ACIC drug wastewater report show coke, meth use rising
Australians are hoovering up cocaine and methylamphetamine at alarming levels, a new report has found, with consumption of the illicit drug classes now at their highest levels since 2020.
An analysis of wastewater run by the Australian Criminal Intelligence Commission shows countrywide, Australians consumed about 40 doses of meth per 1000 people across April and June this year, a substantial increase from 2020 but below the consumption levels recorded pre-Covid.
“While methylamphetamine consumption is currently at high levels compared to the past two years, levels are still mostly below historical highs in the context of the program,” the report states.
For cocaine, Australians consumed about six doses per 1000 people, an upswing from earlier periods despite fluctuations from month-to-month.
“Compared to the previous reporting period, results are currently higher in every capital city of the country except NSW,” the report states.
“Even in that jurisdiction, cocaine use is at a high level.
“Consumption in regional areas has also increased in the current period, Tasmania being the only exception.”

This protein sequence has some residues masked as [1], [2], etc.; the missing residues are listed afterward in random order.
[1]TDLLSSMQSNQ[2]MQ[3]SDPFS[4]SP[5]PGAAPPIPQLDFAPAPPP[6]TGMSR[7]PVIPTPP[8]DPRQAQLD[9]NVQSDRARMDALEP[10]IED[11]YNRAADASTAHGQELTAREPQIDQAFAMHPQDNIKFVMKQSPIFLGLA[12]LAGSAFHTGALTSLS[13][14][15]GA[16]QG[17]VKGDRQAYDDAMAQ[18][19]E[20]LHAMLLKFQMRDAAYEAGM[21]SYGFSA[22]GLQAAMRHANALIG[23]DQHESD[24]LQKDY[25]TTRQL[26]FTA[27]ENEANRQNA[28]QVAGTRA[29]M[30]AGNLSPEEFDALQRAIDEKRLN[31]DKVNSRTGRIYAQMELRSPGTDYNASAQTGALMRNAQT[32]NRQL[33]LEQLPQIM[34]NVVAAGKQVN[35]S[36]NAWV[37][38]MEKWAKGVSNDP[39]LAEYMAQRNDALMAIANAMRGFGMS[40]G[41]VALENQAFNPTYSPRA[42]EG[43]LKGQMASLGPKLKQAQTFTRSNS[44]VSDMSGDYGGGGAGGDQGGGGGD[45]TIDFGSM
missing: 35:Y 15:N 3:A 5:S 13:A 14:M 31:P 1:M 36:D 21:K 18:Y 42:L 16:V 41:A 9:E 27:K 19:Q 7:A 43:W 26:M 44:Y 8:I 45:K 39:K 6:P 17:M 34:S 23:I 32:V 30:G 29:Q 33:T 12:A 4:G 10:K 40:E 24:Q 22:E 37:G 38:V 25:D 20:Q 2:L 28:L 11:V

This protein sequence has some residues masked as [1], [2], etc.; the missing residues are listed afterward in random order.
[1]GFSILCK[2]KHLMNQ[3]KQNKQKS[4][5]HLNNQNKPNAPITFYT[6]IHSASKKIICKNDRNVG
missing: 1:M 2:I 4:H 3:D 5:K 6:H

The data comes from waste samples collected at 55 wastewater sites positioned around the country, capturing 14.1 million Australians, or 55 per cent of the population.
Australians living in capital cities consume more meth and cocaine than those in the regions, though in some states, the level of meth consumption is roughly equal.
South Australians consume about 1400mg of meth per 1000 people, with consumption rates in the regions matching Adelaide.
In Western Australia, more meth is consumed in regional cities than in Perth.
Unlike meth, cocaine use is heavily concentrated in the cities.
In Sydney, Australians consumed 1100mg per 1000 people compared to 440mg in regional NSW.
People in Adelaide consumed about 440mg per 1000 people compared to about 220 mg per 1000 in the regions.
The report collects data on 12 drug types: meth, amphetamines, cocaine, MDMA, MDA, heroin, cannabis, oxycodone, fentanyl, nicotine, alcohol and ketamine.
Australians consume more cannabis than any other drug class, consuming about 180 doses per 1000 people per day across the month.
Despite the rise in cocaine and meth use, the report also shows some good news, with the consumption of fentanyl, a drug that has laid waste to American cities, in decline.
ACIC Acting CEO Matt Rippon said the report underlined the pervasive and ongoing threat posed by organised crime groups in Australia.
“This reporting forms part of a multidimensional approach that targets supply, demand and harm reduction critical to reducing drug use in Australia,” he said.
“Drug consumption estimates derived from wastewater data, when used in combination with other data such as seizure, arrest, price, purity, health and availability data, provide the most comprehensive, empirically-based insights into Australian drug markets.”
The ACIC provides intelligence to domestic and international partners to disrupt and dismantle organised drug networks.
Originally published as New ACIC wastewater report shows meth and coke use is rising